The International Federation of Journalists (IFJ) today joined its affiliates in the US in welcoming the release of Theo Curtis, the American journalist who was released on Sunday 24 August in Syria, while voicing concern for the safety of many others still being held, including up to twenty in Syria alone.
The IFJ affiliate in Washington, the NewsGuild –CWA, said journalists are increasingly being targeted for abductions by groups seeking to advance their political agenda.
“We remain concerned that in so many current conflicts journalists have just become pawns, used or killed for someone's political agenda,” said NewsGuild-CWA President, Bernard Lunzer. “The release of American journalist Theo Curtis brings us a small measure of hope for all journalists that are currently either being held, or are working in harm's way. Journalists continue to try and tell the stories so that the truth can win out and so that differences between peoples can be resolved. They deserve everyone's admiration and support. “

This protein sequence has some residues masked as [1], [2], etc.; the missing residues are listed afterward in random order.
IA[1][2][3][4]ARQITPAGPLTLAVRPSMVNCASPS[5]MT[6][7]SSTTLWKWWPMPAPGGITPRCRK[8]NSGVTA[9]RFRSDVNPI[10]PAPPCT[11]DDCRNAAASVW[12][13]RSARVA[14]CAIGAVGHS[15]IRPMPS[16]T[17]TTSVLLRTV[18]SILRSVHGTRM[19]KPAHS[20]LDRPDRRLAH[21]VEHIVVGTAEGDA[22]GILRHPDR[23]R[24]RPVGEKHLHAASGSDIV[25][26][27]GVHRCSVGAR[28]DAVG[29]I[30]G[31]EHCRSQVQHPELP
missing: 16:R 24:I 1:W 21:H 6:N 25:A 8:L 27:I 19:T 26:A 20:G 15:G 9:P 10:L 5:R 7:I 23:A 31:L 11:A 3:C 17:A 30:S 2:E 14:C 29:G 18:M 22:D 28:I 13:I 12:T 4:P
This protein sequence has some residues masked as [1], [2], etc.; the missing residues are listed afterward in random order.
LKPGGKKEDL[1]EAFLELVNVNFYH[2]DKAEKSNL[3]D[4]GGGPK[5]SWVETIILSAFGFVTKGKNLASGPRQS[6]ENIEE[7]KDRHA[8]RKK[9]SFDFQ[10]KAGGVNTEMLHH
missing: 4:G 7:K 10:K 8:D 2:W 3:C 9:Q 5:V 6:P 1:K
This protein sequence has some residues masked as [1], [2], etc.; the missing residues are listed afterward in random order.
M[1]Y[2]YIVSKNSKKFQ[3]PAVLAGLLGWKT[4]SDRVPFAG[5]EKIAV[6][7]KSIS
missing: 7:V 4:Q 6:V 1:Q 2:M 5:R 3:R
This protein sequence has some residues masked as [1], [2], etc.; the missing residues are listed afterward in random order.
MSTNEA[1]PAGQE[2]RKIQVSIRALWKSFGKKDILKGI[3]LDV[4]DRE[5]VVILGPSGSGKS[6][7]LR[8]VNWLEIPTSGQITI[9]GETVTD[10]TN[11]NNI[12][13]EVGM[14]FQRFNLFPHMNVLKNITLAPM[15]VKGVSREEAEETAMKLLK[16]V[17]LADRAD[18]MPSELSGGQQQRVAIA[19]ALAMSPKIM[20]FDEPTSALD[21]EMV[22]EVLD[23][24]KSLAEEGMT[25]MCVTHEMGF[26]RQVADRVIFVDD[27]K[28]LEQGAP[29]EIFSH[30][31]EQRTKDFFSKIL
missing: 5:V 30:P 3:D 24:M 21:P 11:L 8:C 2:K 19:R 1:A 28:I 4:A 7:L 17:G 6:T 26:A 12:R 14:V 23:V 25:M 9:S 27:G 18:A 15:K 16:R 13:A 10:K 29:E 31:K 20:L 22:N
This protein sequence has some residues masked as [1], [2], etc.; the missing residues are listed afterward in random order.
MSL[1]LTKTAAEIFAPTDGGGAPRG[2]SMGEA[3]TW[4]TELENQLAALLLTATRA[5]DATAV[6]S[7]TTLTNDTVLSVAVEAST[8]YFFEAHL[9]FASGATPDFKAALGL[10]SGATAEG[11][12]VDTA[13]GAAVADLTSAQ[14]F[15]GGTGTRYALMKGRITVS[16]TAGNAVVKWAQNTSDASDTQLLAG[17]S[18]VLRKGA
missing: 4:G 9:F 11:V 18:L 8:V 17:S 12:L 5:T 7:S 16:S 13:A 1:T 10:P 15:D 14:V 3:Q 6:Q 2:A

Reports said that Curtis was being held captive by al-Nusra group since his capture in 2012 after he was abducted in Turkey on his way to Syria.
The US Secretary of State, John Kerry, was quoted as saying that the US ‘ had worked with more than two dozen countries to help secure his release’ and the journalist’s family has thanked the government of Qatar for its role in securing Curtis’ freedom.
The IFJ urges the governments in the region to double their efforts to secure freedom for all held journalists, particularly Steven Sotloff, another American journalist held by the Islamic State. The militant group threatened to kill him if US strikes against the group continue in Iraq.
“Everything must be done to rescue him and spare him the same fate as James Foley’s,” added Beth Costa, IFJ General Secretary. “The international community must come together and make it clear that the abduction of journalists, as civilians, is a violation of the laws of war which will not be tolerated.”
For more information, please contact IFJ on +32 2 235 22 07